I don't think its available in the USA, at least not readily.
Bob
Add pictures here
<% if( /^image/.test(type) ){ %>
<% } %>
<%-name%>
Add image file
Upload
wrote:

I don't grind nail-strikes out of my plane irons. The bench planes don't meet nails, the toolbag planes and the coarse scrub don't care.

Whenever I buy a new bagful of old tools - every couple of weeks.
--
Smert' spamionam

Add pictures here
<% if( /^image/.test(type) ){ %>
<% } %>
<%-name%>
Add image file
Upload

There is the Delta 23-700 with a fat 5" grinder wheel and a 10" upright wet wheel for around $170 or less. They also make the 23-710 with a fat 5" grinder wheel and an 8" flat lying wet wheel for ... I don't know how much.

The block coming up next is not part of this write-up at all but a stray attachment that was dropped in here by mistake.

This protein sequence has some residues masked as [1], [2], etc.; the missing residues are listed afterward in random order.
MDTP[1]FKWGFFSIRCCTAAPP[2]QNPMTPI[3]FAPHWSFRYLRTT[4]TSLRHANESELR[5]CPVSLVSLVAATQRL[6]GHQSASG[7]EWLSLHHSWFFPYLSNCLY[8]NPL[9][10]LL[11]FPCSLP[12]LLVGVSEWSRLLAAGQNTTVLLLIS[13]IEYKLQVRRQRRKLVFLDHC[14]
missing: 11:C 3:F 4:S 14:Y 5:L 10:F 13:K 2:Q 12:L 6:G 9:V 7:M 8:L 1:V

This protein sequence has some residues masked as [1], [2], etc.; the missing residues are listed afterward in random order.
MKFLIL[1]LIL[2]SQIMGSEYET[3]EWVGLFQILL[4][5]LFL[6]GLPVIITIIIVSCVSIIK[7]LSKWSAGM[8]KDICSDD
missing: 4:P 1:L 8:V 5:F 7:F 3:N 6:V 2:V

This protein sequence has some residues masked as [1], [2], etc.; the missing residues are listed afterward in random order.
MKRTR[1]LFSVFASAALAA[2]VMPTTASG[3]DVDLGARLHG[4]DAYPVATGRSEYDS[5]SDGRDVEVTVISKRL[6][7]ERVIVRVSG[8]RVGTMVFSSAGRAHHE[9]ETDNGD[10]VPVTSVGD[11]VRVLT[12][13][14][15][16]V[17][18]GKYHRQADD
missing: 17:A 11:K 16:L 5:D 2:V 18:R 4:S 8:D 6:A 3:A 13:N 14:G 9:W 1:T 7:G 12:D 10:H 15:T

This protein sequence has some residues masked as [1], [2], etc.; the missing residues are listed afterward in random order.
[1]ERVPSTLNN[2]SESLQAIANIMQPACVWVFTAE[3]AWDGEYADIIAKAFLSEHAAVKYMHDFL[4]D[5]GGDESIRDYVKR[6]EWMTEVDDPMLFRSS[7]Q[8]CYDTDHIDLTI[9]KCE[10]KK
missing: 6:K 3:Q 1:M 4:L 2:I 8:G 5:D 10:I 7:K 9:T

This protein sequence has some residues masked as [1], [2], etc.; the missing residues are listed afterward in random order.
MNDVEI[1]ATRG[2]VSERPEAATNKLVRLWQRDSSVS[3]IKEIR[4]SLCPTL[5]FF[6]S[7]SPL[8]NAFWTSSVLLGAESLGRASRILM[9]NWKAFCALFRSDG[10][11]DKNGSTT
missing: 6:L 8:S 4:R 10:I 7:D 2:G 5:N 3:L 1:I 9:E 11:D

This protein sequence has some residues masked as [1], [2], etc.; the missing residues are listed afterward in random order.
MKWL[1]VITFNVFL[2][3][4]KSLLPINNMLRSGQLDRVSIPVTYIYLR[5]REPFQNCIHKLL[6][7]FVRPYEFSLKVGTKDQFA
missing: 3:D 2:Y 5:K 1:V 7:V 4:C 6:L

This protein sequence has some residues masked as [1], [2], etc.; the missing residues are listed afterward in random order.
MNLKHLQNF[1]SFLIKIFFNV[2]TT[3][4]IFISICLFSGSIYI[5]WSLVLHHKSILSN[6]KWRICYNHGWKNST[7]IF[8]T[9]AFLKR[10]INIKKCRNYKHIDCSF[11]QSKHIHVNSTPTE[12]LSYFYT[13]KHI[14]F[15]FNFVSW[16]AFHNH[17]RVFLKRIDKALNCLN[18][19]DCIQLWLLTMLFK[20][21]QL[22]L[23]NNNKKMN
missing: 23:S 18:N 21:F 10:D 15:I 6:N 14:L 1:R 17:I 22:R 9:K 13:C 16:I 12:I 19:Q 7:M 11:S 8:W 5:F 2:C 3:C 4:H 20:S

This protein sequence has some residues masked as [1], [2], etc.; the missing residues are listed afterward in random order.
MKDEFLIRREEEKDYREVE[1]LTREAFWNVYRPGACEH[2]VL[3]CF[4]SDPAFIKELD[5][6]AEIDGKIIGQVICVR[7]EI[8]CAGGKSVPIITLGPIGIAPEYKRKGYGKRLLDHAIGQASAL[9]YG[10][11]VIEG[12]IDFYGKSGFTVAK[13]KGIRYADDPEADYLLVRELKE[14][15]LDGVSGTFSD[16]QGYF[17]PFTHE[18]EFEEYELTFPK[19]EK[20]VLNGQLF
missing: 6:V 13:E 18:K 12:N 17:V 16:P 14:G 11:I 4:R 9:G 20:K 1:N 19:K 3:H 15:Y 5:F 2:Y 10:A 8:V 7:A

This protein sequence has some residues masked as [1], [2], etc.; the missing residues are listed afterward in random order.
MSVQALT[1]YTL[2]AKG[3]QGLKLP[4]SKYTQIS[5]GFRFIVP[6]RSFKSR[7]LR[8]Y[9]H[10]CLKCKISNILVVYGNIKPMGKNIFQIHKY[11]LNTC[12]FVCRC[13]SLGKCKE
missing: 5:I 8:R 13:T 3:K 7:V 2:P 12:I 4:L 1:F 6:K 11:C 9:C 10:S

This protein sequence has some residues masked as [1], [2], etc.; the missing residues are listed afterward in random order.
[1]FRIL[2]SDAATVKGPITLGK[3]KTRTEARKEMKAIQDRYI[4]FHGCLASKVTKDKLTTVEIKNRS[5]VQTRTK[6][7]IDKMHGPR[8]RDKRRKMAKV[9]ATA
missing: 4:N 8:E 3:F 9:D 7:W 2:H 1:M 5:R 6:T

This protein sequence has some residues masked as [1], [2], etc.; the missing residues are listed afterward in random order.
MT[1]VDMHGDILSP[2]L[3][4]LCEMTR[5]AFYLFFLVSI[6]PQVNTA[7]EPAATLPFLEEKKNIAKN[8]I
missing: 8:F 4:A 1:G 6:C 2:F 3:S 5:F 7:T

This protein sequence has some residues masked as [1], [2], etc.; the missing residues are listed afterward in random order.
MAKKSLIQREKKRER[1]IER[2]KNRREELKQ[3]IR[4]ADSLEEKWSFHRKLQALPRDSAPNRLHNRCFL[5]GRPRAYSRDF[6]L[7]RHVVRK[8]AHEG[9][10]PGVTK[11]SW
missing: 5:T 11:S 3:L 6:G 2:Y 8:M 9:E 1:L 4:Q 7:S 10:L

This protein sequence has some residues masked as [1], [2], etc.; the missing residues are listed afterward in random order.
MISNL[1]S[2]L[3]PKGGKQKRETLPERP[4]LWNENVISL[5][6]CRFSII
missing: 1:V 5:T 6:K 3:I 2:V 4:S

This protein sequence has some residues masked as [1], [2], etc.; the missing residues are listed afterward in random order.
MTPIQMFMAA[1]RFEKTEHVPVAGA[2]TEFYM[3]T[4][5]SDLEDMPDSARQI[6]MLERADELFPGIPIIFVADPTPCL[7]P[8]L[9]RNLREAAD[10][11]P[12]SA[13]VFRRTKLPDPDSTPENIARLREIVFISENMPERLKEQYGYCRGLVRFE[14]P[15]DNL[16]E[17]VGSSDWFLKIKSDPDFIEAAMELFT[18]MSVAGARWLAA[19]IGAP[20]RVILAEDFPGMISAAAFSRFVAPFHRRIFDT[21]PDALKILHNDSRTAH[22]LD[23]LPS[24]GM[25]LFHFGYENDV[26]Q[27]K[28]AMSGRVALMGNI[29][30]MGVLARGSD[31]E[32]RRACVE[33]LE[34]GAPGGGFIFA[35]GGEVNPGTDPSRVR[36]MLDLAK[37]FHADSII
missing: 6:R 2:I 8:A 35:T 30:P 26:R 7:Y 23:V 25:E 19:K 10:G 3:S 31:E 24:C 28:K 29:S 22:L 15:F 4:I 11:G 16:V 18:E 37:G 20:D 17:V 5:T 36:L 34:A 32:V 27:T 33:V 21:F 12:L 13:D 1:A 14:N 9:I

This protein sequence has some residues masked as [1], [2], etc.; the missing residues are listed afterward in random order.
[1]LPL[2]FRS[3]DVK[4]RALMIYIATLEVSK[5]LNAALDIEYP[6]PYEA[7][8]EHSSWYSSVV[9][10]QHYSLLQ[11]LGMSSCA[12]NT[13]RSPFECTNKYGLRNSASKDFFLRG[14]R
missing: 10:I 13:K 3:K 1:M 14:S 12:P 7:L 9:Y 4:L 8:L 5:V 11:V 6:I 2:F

Alex
Add pictures here
<% if( /^image/.test(type) ){ %>
<% } %>
<%-name%>
Add image file
Upload

wet wheel for around $170

flat lying wet wheel for ...

The 23-700 seems to be a well-kept secret. I never hear about it, but it certainly looks like a good value proposition. Its sort of a contraption, with one small motor driving two wheels are radically different speeds. Do you have any experience with it?
Bob
Add pictures here
<% if( /^image/.test(type) ){ %>
<% } %>
<%-name%>
Add image file
Upload

Nope, no experience. I just knew about it and had seen a price. But I rather prefer the 23-710, flat laying disc, and it's blade holder looks substantial. I'd rather not go with a hollow grind like the 23-700 and the Tormek will give. Pretty cool gearing layout too!